Fund 21st-century job prep
The Governor's Manufacturing Advisory Council report noted a staggering gap in available skilled workers. Nationally, 1.5 million job vacancies require more than a high school diploma but less than a bachelor's degree.
Community colleges in Allegheny, Beaver, Butler and Westmoreland counties address the skills gap through geo-targeted training programs. We have joined forces with natural gas companies under the ShaleNET initiative to conduct training for priority occupations as identified by the state's Department of Labor. Notably, 2,481 people have completed ShaleNET training and 1,653 have secured Marcellus shale industry-related jobs in Pennsylvania.
Each college has dedicated JobTrakPA training programs designed to train unemployed workers for in-demand jobs in advanced manufacturing, mechatronics and the energy fields. However, state budget constraints are restricting what community colleges are able to provide.
Nevertheless, Pennsylvania's community colleges stand poised to lead the charge to address the skills gap to get Pennsylvanians back to work, but we need the state to be our partner, maintaining access to and affordability of these institutions while ensuring that resources to train students for 21st-century jobs are not sacrificed in the 2013-14 state budget.
As the governor finalizes his proposed budget, we ask him to consider what's at stake. The future competitiveness of our state and the ability for our businesses to thrive and our students to become valuable workers hinge on equipping community colleges with the necessary resources we need to do the job. A strategic investment in Pennsylvania's community colleges is more important than ever.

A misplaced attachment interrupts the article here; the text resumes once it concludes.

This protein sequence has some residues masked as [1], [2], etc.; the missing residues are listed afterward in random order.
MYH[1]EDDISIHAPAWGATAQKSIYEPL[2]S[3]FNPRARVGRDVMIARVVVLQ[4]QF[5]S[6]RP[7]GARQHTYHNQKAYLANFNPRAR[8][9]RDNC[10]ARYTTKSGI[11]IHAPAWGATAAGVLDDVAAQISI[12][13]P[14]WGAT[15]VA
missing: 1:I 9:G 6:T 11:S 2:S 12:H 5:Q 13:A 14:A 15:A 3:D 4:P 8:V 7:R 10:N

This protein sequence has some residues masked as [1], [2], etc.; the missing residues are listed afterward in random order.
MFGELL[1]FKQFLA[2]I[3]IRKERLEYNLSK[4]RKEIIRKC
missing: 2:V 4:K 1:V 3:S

The writer is president of the Community College of Allegheny County. This letter also was signed by the presidents of the community colleges in Beaver, Butler and Westmoreland counties.
Show commenting policy
TribLive commenting policy
You are solely responsible for your comments and by using TribLive.com you agree to our Terms of Service.
We moderate comments. Our goal is to provide substantive commentary for a general readership. By screening submissions, we provide a space where readers can share intelligent and informed commentary that enhances the quality of our news and information.
While most comments will be posted if they are on-topic and not abusive, moderating decisions are subjective. We will make them as carefully and consistently as we can. Because of the volume of reader comments, we cannot review individual moderation decisions with readers.
We value thoughtful comments representing a range of views that make their point quickly and politely. We make an effort to protect discussions from repeated comments either by the same reader or different readers.
We follow the same standards for taste as the daily newspaper. A few things we won't tolerate: personal attacks, obscenity, vulgarity, profanity (including expletives and letters followed by dashes), commercial promotion, impersonations, incoherence, proselytizing and SHOUTING. Don't include URLs to Web sites.
We do not edit comments. They are either approved or deleted. We reserve the right to edit a comment that is quoted or excerpted in an article. In this case, we may fix spelling and punctuation.
We welcome strong opinions and criticism of our work, but we don't want comments to become bogged down with discussions of our policies and we will moderate accordingly.
We appreciate it when readers and people quoted in articles or blog posts point out errors of fact or emphasis and will investigate all assertions. But these suggestions should be sent via e-mail. To avoid distracting other readers, we won't publish comments that suggest a correction. Instead, corrections will be made in a blog post or in an article.